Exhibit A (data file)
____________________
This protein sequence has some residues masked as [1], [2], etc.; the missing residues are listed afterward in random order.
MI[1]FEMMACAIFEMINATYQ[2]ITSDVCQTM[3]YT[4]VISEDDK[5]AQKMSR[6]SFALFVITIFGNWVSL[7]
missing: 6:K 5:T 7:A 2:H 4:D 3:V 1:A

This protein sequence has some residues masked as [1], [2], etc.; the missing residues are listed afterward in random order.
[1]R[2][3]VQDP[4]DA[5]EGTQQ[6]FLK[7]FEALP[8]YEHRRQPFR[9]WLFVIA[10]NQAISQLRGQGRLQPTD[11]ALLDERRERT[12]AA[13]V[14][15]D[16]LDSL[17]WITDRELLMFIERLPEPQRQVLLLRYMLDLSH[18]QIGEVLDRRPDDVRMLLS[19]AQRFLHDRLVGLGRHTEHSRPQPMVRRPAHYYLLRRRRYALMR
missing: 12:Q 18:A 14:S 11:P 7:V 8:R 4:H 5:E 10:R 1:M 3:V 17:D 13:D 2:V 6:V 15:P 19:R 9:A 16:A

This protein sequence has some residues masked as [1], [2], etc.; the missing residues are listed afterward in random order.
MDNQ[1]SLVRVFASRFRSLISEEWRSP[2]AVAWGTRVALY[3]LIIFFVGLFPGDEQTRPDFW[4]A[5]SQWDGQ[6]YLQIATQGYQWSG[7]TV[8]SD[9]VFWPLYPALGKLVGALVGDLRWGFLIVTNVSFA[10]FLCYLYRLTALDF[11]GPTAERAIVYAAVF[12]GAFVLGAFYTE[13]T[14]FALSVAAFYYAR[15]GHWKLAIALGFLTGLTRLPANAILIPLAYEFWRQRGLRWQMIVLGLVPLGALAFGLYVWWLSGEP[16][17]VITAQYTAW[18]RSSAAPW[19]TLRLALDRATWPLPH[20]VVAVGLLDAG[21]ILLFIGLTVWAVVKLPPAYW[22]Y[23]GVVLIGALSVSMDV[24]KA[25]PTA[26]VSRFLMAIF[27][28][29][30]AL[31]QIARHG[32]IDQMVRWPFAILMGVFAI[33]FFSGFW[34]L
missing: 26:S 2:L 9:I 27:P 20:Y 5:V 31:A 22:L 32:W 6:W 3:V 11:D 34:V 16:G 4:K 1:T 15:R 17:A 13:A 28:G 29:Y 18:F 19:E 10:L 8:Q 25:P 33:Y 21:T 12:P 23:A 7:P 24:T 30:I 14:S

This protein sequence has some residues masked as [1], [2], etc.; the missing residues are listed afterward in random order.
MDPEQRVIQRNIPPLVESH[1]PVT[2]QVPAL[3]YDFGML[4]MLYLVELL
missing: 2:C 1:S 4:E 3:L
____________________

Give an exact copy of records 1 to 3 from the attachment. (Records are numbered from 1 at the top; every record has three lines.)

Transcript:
This protein sequence has some residues masked as [1], [2], etc.; the missing residues are listed afterward in random order.
MI[1]FEMMACAIFEMINATYQ[2]ITSDVCQTM[3]YT[4]VISEDDK[5]AQKMSR[6]SFALFVITIFGNWVSL[7]
missing: 6:K 5:T 7:A 2:H 4:D 3:V 1:A

This protein sequence has some residues masked as [1], [2], etc.; the missing residues are listed afterward in random order.
[1]R[2][3]VQDP[4]DA[5]EGTQQ[6]FLK[7]FEALP[8]YEHRRQPFR[9]WLFVIA[10]NQAISQLRGQGRLQPTD[11]ALLDERRERT[12]AA[13]V[14][15]D[16]LDSL[17]WITDRELLMFIERLPEPQRQVLLLRYMLDLSH[18]QIGEVLDRRPDDVRMLLS[19]AQRFLHDRLVGLGRHTEHSRPQPMVRRPAHYYLLRRRRYALMR
missing: 12:Q 18:A 14:S 11:P 7:V 8:R 4:H 5:E 10:R 1:M 3:V 17:D 13:D 2:V 6:V 15:P 19:R 9:A 16:A

This protein sequence has some residues masked as [1], [2], etc.; the missing residues are listed afterward in random order.
MDNQ[1]SLVRVFASRFRSLISEEWRSP[2]AVAWGTRVALY[3]LIIFFVGLFPGDEQTRPDFW[4]A[5]SQWDGQ[6]YLQIATQGYQWSG[7]TV[8]SD[9]VFWPLYPALGKLVGALVGDLRWGFLIVTNVSFA[10]FLCYLYRLTALDF[11]GPTAERAIVYAAVF[12]GAFVLGAFYTE[13]T[14]FALSVAAFYYAR[15]GHWKLAIALGFLTGLTRLPANAILIPLAYEFWRQRGLRWQMIVLGLVPLGALAFGLYVWWLSGEP[16][17]VITAQYTAW[18]RSSAAPW[19]TLRLALDRATWPLPH[20]VVAVGLLDAG[21]ILLFIGLTVWAVVKLPPAYW[22]Y[23]GVVLIGALSVSMDV[24]KA[25]PTA[26]VSRFLMAIF[27][28][29][30]AL[31]QIARHG[32]IDQMVRWPFAILMGVFAI[33]FFSGFW[34]L
missing: 26:S 2:L 9:I 27:P 20:Y 5:V 31:A 22:L 32:W 6:W 3:V 11:D 34:V 16:G 4:K 1:T 15:R 17:A 13:A 28:G 29:Y 18:F 19:E 10:L 8:Q 25:P 33:Y 21:T 12:P 23:A 7:P 24:T 30:I 14:S